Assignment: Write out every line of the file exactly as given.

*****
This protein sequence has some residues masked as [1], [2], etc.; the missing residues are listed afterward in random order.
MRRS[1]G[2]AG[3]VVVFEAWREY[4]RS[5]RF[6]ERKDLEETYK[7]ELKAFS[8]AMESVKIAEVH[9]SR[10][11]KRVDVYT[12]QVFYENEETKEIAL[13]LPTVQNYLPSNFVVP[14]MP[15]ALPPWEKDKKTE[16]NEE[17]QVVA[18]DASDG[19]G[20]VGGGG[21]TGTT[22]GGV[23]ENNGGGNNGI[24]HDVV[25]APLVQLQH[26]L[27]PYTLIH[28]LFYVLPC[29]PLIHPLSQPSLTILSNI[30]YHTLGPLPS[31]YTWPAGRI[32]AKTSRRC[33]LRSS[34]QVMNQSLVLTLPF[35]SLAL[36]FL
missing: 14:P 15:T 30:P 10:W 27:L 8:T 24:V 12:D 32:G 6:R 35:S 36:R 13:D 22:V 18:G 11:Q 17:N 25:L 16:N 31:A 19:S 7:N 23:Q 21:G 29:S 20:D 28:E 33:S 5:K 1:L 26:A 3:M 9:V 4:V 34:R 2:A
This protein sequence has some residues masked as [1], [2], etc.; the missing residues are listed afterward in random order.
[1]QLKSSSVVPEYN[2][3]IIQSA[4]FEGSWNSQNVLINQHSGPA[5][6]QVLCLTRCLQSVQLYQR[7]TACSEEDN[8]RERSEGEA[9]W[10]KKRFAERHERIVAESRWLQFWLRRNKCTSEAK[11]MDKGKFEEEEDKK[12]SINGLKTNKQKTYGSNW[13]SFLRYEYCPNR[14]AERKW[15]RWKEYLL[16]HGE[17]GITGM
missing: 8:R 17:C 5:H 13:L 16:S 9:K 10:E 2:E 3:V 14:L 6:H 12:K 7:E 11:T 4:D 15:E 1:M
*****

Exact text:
This protein sequence has some residues masked as [1], [2], etc.; the missing residues are listed afterward in random order.
MRRS[1]G[2]AG[3]VVVFEAWREY[4]RS[5]RF[6]ERKDLEETYK[7]ELKAFS[8]AMESVKIAEVH[9]SR[10][11]KRVDVYT[12]QVFYENEETKEIAL[13]LPTVQNYLPSNFVVP[14]MP[15]ALPPWEKDKKTE[16]NEE[17]QVVA[18]DASDG[19]G[20]VGGGG[21]TGTT[22]GGV[23]ENNGGGNNGI[24]HDVV[25]APLVQLQH[26]L[27]PYTLIH[28]LFYVLPC[29]PLIHPLSQPSLTILSNI[30]YHTLGPLPS[31]YTWPAGRI[32]AKTSRRC[33]LRSS[34]QVMNQSLVLTLPF[35]SLAL[36]FL
missing: 14:P 15:T 30:P 10:W 27:L 8:T 24:V 12:D 32:G 6:R 35:S 36:R 13:D 22:V 18:G 11:Q 17:N 25:L 16:N 31:A 19:S 7:N 23:Q 21:G 29:S 20:D 28:E 33:S 5:K 1:L 26:A 3:M 9:V 4:V 34:R 2:A
This protein sequence has some residues masked as [1], [2], etc.; the missing residues are listed afterward in random order.
[1]QLKSSSVVPEYN[2][3]IIQSA[4]FEGSWNSQNVLINQHSGPA[5][6]QVLCLTRCLQSVQLYQR[7]TACSEEDN[8]RERSEGEA[9]W[10]KKRFAERHERIVAESRWLQFWLRRNKCTSEAK[11]MDKGKFEEEEDKK[12]SINGLKTNKQKTYGSNW[13]SFLRYEYCPNR[14]AERKW[15]RWKEYLL[16]HGE[17]GITGM
missing: 8:R 17:C 5:H 13:L 16:S 9:K 10:E 2:E 3:V 14:L 6:H 12:K 7:E 11:T 4:D 15:E 1:M